[Minnigaff village] hath a very considerable market every Saturday, frequented by the moormen of Carrick, Monnygaffe, and other moor places, who buy there great quantities of meal and malt, brought thither out of the parishes of Whitherne, Glaston, Sorbie, Mochrum, Kirkinner &c. [Large Description of Galloway, Edinburgh, 1823]

Did the motte makers settle English or Scots speaking tenants /peasants equipped with new and improved ploughs and teams of oxen around their ’caputs’? The motte near Gelston parish is on the farm of Ingleston (Ingles / Inglis = English). There are Inglestons near mottes in Borgue, New Abbey and Twynholm parishes as well. However, other Ingleston farms in Irongray and Kirkgunzeon parishes are not near mottes, although they are near older (Iron Age) forts. Most Galloway mottes do not have Inglestons near by.

For the central Stewartry I have mapped the mottes and the nearest farms with Gaelic names.

Gaelic farms green * plus mottes 


On arable farms, the need to use a team of six or eight oxen to plough the land led to multiple tenancies, with each tenant owning an ox or having a part share in an ox. Arable farming was labour intensive. To extend the area of arable farming required population growth. Scotland experienced a period of warmer and drier conditions from the twelfth to fourteenth centuries. This would have increased crop yields so the people, including children were better fed and more likely to survive childhood. This led to population growth.

With more people available to work the land, the area under arable cultivation could be increased, producing more food and further population growth. By the beginning of the fourteenth century then, Galloway’s arable lowlands would have supported what would have been historically its largest population- and who would have been Gaelic speakers. The upland farms would also have been occupied by Gaelic speakers, but relatively fewer.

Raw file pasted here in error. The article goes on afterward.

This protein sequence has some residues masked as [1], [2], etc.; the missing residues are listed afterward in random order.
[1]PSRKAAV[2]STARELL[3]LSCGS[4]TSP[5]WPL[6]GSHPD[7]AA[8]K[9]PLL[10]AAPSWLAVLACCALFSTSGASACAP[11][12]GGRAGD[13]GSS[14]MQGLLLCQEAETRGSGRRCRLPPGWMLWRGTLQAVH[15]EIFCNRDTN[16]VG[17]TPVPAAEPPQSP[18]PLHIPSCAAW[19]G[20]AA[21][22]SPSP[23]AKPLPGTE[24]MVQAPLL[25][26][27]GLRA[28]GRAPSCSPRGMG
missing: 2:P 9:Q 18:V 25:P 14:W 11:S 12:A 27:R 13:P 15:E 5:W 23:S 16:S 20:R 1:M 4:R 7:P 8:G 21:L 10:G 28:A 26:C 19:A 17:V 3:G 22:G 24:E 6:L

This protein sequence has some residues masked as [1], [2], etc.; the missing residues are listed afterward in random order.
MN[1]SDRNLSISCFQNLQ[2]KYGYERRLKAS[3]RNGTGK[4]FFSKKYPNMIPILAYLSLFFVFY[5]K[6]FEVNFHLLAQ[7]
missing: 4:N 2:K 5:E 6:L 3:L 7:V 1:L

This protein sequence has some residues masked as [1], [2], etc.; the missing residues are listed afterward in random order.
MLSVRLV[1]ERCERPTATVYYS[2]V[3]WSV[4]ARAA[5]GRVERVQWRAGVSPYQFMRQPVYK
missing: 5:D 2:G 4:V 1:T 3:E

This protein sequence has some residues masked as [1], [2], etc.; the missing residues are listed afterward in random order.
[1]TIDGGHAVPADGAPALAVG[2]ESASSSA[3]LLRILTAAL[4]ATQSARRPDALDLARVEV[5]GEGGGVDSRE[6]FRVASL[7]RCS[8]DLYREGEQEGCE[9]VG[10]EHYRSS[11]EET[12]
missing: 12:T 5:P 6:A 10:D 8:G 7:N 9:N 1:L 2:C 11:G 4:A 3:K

Unfortunately, apart from a rental roll for Buittle parish from 1374, there is no detailed information about the population of Galloway until 1684. In that year, as part of attempts to suppress dissident Covenanters, a list of all the inhabitants of Wigtownshire and Minnigaff over the age of 12 was drawn up by parish ministers.



At 741, Minnigaff in the Stewartry had the highest population, but at 140 square miles it was also the largest parish so had a population density of only 5 people (over the age of 12) per square mile. Sorbie parish in the Machars had a population of 437 and an area of 15 square miles, giving it a population density of 29 people (over the age of 12) per square mile.

Kirkcowan parish has an area of 56 square miles and had a population of 491 in 1684, giving 9 people (over the age of 12) per square mile. In the northernmost part of Kirkcowan was the
Barony of Sleudinle. It covered approximately 10 square miles and had 55 inhabitants over the age of 12. It contained the highest hill in Wigtownshire, Craigairie, 1050 feet.

Barony of Sleudinnle


1. Barrnbrake (2)
Rodger McQuaker
Janet Wilson

2. Craigairy (3)
James Stroyen
Mart. McChiney
Janet Milroy

3. Alderickallabrichan (4)
William McCa
Janet McTear
Gilbert McCa
Mart. Heron

3. Highdirry (5)
Tho. Milweyen
Marion McCa
Helen McClemin
Pat McBride
Janet McQuaker

4. Laigdirry (5)
John McLure
Janet McMiken
Marion Walker
Janey Milroy
Tho. McNily

5. Craigmuddy (6)
Robert Mcnily
Janet Kie
James McNily
Katherin McNily
Mart. McNily
Mart. McQuaker

6. Killyalkirk (5)
Gilbert McLaughlen
Gilbert McKibbon
Marion McWilliam
And. McLaughlen
Isobell Blain

7. Dirvannay (4)
James Stroyen
Chirstian McMurry
Alexr. Stroyen
Janet Stroyen

8. Munondowy (3)
George McMurry
Anaple McCa
Janet McMurry

9. Dirvaghly (4)
John McTear
Janet McMurry
Henry Wallace
Marion Wallace

10. Dirnark (3)
John McMurry
Isobell McLaughlen
Gilbert McMurry

11. Aldericknair (6)
Alexander Kie
Janet Mochoule
Janet Heron
John Stroyen
Janet McWilliam
Mart. McCraich

12. Nether Alderick (3)
Gilbert McCraken